The International Partnership for Nuclear Disarmament Verification (IPNDV) established technical working groups in Phase I and Phase II to steer and facilitate its work. During the first multi-year phase (2015-2017), experts in these groups laid significant groundwork in identifying potential procedures and technologies that can be used across the 14 steps in the nuclear dismantlement “lifecycle.” The work resulted in more than 35 detailed reports and papers published on the IPNDV website. Moving forward into Phase II of the Partnership, the three working groups are making plans to take their work from “paper to practice” by preparing hands-on activities, such as exercises and technology demonstrations.
Below, international experts from the three technical working groups discuss the focus of their respective groups at the most recent IPNDV Joint Working Group meeting in Seoul, Republic of Korea and the work that lies ahead.
Dr. Leesa Duckworth is a Nonproliferation Program Specialist and Technical Team Lead at Pacific Northwest National Laboratory in the United States. She participates in Working Group 4, Verification of Nuclear Weapon Declarations (WG4):
During the latest working group session, WG4 took a deep dive into the technical elements of verification and discussed ways in which we can use past experiences, like the Chemical Weapons Convention (CWC) and Conventional Forces in Europe Treaty (CFE), as foundations from which to build an approach for future nuclear disarmament-related declarations. We also explored what we expect to be acted upon in a verification regime as a result of a declaration, and we discussed the importance of transparency—its enabling elements and how it aids in the development of comprehensive confidence.
At its next meeting, WG4 plans to conduct a table-top exercise that uses ideas and concepts from the existing CFE regime and tests them against a series of pre-determined scenarios. We also have several new technical papers in the works, including one that will look at the development of transparency and its overall role in a declaration.
Dr. Irmgard Niemeyer is the Head of Nuclear Safeguards and Security at Forschungszentrum Jülich, a major research center in Germany. She participates in Working Group 5, Verification of Reductions (WG5):
At the meeting in Seoul, WG5 continued mapping verification objectives and requirements across the 14 steps. We discussed each step in some detail, starting from removing a nuclear weapon from its delivery system at a deployed site to the disposition of the weapon’s components.
In moving from paper to practice in Phase II, WG5 and WG6 are working together to help design practical exercise activities. One of these activities, led by colleagues from Japan, will be a walkthrough of step 14 on disposition, and another activity will test some of the procedures identified in Phase I for verifying the actual nuclear weapon dismantlement (Step 8) during an exercise planned by France and Germany at Forschungszentrum Jülich.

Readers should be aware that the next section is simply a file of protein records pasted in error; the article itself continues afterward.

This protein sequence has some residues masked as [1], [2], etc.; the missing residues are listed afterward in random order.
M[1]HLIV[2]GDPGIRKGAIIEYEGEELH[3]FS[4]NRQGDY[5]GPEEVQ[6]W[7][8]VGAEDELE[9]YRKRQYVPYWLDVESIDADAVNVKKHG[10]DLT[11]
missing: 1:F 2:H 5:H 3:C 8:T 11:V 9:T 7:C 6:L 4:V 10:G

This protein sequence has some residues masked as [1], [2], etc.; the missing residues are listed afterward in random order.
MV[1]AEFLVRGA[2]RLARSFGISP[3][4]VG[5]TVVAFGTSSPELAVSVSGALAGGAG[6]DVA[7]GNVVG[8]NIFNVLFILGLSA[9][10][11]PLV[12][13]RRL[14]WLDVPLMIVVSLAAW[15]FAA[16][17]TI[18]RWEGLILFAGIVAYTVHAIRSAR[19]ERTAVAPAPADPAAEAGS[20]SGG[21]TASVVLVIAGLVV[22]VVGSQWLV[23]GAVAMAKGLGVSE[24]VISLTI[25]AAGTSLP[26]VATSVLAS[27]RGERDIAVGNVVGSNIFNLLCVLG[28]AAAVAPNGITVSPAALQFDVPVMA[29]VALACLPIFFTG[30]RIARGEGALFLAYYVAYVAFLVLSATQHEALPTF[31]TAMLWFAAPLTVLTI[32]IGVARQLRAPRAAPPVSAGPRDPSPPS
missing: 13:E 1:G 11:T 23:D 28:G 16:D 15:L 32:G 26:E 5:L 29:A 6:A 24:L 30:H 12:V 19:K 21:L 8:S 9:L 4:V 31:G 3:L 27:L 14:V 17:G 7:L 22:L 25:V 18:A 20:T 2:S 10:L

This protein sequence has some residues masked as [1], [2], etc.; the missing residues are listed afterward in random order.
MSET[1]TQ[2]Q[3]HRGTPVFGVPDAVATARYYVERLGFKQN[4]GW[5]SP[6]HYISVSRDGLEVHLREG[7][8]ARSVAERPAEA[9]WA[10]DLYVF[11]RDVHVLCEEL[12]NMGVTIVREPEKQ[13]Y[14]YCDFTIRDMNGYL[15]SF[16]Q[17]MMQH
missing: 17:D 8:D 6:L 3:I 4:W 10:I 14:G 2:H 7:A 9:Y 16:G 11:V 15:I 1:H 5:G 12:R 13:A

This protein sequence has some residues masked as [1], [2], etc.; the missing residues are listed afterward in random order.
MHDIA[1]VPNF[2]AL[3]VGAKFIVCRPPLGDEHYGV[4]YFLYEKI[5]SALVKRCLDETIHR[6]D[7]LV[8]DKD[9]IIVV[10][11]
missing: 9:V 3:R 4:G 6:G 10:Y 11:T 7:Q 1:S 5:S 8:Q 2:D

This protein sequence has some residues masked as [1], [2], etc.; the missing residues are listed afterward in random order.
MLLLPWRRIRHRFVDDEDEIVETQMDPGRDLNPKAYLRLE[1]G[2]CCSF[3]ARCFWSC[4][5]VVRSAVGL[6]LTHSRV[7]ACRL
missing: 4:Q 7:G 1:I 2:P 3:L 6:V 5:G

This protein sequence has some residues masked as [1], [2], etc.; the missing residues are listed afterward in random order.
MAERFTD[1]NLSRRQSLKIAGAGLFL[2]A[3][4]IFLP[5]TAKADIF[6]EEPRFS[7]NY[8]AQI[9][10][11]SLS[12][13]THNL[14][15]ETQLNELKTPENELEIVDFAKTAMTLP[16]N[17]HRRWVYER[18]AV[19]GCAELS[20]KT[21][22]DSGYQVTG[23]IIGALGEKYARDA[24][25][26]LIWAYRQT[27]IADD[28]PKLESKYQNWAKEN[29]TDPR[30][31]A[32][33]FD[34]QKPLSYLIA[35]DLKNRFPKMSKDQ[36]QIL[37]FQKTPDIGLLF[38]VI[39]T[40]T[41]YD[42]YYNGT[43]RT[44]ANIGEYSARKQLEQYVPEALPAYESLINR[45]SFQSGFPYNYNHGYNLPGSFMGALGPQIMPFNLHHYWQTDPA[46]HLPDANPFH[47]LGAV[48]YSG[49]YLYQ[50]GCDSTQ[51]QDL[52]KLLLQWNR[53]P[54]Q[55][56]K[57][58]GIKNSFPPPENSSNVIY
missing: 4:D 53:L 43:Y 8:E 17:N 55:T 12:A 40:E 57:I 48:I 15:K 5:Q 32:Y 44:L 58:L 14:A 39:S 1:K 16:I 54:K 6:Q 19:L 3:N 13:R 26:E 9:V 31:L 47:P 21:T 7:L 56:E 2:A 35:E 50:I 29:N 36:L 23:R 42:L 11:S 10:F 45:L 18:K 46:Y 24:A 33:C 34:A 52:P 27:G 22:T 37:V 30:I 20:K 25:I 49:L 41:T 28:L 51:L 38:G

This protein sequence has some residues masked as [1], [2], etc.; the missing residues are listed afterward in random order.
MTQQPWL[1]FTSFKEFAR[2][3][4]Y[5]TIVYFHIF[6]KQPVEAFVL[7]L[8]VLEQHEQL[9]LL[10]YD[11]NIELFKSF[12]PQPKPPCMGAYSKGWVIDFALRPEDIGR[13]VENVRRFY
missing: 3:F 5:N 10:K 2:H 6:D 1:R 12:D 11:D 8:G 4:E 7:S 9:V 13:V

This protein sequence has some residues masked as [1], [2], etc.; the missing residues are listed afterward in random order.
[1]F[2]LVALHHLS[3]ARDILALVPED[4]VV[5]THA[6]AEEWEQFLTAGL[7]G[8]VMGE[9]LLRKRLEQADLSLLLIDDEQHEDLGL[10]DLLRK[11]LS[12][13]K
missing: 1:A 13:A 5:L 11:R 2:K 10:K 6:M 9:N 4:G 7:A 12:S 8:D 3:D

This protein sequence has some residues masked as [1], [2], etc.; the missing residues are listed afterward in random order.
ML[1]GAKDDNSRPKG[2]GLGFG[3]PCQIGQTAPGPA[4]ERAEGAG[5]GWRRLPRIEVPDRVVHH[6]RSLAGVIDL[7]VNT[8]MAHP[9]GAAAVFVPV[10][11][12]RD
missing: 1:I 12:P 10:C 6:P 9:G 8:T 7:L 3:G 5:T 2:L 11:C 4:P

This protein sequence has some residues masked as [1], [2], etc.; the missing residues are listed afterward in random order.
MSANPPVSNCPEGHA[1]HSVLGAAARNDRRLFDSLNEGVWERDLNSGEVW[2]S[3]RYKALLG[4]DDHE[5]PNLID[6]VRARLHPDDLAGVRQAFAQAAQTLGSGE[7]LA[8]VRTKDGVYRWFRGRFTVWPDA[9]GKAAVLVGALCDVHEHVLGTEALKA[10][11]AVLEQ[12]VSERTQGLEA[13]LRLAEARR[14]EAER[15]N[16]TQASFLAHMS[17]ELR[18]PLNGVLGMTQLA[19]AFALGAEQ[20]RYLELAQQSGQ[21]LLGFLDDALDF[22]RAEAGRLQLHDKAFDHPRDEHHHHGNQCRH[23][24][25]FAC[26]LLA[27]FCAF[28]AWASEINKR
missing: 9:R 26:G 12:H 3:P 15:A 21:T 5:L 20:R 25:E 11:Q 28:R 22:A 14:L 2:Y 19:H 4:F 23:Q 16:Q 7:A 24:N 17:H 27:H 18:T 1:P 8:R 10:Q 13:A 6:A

WG5 has started to develop a common scenario for planned Phase II exercise and demonstration activities using a fictitious state. This scenario draws from the “Quad Nuclear Verification Partnership,” a multi-year arms control initiative between Norway, Sweden, the United Kingdom, and the United States. WG5 will investigate whether a physical model, a tool known from IAEA safeguards, could provide a more structured overview of all technologies and processes related to nuclear disarmament within the fictitious state. This model could help specify state-specific verification goals and identify verification measures to address these verification goals. By doing so, we hope to introduce more systems thinking to the complex issue of nuclear disarmament verification.
Klaas van der Meer is Head of the research group Society & Policy Support at the Belgian Nuclear Research Centre SCK•CEN. He participates in Working Group 6, Technologies for Verification (WG6):
During the Partnership’s meeting in Seoul, WG6 heard presentations on technologies from several of our colleagues. We discussed these technologies in the context of their application across the 14 steps, but with a focus on the actual dismantlement process. We also continued populating our technology “toolbox,” a comprehensive matrix of technologies that we are building on from our Phase I work. Furthermore, insight was provided by our UK colleagues on the size of the undertaking that nuclear weapon dismantlement verification is.
Our joint sessions with WG5 helped identify areas where our groups can work together to map technologies and procedural details at each step. As a complement to the joint French-German exercise, which focuses more on testing procedures, WG6 members are planning practical exercises and demonstration activities for Phase II. One demonstration, hosted by Belgium, plans to use actual nuclear material to demonstrate technologies for the detection of the presence and absence of plutonium. Another demonstration, hosted by Canada, will focus on muon tomography technology. Several partners expressed interest in participating in these demonstrations.
Read more about the work done at the at the latest Joint Working Meeting here. IPNDV Partners will meet again for a Plenary session in the United Kingdom at the end of 2018.
A version of this article was also posted on www.nti.org